• Instruments

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    Love At First Sound

    Guitjo: pronounced [git’-jo]. Eidolon is unique in that they have invented an instrument that helps give them their own musical voice. The guitjo has been described by everyone from JAZZIZ Magazine to USA Today as being a “beautiful harp-like sounding instrument…like nothing they’ve ever heard before.”

    So what is it that makes this instrument so special? Start with the late Oregon luthier Denny Stevens, one of the finest US guitar builders, and add Joe Scott’s innovative ideas in taking the guitar to places it’s never been before. Re-design it, re-string it by replacing the lower-pitched with higher-pitched ones, add another neck with additional bass strings — all this gives the guitjo incredible range not found on traditional guitars.

    The double-neck guitjo has a total of 14 strings, and is designed so that Joe can play both necks simultaneously. He does this using a variety of guitar techniques, such as hammer-ons, pull-offs, and mirrors. The guitjo neck has only high-pitched, treble strings, and sounds much like a harp or hammer dulcimer. The guitar neck is strung like a traditional 6-string guitar, but has an additional bass string.  Joe also had Florida luthier Rich Mermer (www.mermerguitars.com) build him a thin body acoustic/electric double-neck guitjo in 2003.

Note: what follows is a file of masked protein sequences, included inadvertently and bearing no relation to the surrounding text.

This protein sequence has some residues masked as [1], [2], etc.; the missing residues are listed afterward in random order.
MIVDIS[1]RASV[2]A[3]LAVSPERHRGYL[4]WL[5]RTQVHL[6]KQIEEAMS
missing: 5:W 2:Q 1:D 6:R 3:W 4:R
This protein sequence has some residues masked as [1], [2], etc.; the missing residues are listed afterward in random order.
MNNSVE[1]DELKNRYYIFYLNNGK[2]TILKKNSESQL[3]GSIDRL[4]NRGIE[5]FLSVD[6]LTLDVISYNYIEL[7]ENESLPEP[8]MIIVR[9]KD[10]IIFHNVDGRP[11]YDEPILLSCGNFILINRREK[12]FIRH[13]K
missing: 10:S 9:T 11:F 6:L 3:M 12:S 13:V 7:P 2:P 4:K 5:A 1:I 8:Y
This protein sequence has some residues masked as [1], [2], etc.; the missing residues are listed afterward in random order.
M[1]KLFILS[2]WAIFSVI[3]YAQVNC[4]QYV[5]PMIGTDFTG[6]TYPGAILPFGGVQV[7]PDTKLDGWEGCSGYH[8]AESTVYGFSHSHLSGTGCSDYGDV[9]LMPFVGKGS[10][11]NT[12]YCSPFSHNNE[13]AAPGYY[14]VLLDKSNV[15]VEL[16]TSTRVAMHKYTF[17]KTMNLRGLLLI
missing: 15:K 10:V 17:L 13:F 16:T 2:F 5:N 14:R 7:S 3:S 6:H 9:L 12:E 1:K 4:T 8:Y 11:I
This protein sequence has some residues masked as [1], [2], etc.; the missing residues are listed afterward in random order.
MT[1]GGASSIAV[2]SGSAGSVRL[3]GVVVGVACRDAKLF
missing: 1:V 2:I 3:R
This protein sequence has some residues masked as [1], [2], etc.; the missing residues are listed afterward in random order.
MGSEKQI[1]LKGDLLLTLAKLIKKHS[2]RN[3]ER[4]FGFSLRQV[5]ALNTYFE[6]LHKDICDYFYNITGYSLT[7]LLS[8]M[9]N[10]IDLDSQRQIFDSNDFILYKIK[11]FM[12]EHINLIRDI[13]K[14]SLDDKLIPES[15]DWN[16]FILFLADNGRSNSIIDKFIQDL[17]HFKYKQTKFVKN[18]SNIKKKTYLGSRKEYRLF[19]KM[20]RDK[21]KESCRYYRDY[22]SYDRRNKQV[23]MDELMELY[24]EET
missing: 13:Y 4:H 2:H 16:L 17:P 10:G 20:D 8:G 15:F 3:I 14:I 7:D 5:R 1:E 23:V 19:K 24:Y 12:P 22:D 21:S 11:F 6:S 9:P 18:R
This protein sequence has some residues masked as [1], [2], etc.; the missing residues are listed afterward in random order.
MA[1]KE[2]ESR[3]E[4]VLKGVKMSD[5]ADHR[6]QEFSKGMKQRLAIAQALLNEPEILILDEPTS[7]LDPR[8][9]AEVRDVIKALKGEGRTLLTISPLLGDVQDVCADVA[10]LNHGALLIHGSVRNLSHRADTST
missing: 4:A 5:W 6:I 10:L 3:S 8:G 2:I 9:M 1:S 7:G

Hannah plays a 1998 Christopher Dungey cello, based on a 1739 Montagnana model. For more info on Dungey cellos, check out www.dungeycello.com. It only has one neck and four strings…. Hannah is currently suffering from neck envy and rumor has it that she has commissioned a double-neck, 8-string cello. She also plays a 1999 David Forbes bow.

     

    About the Double-neck Guitjo »

    About the Cello »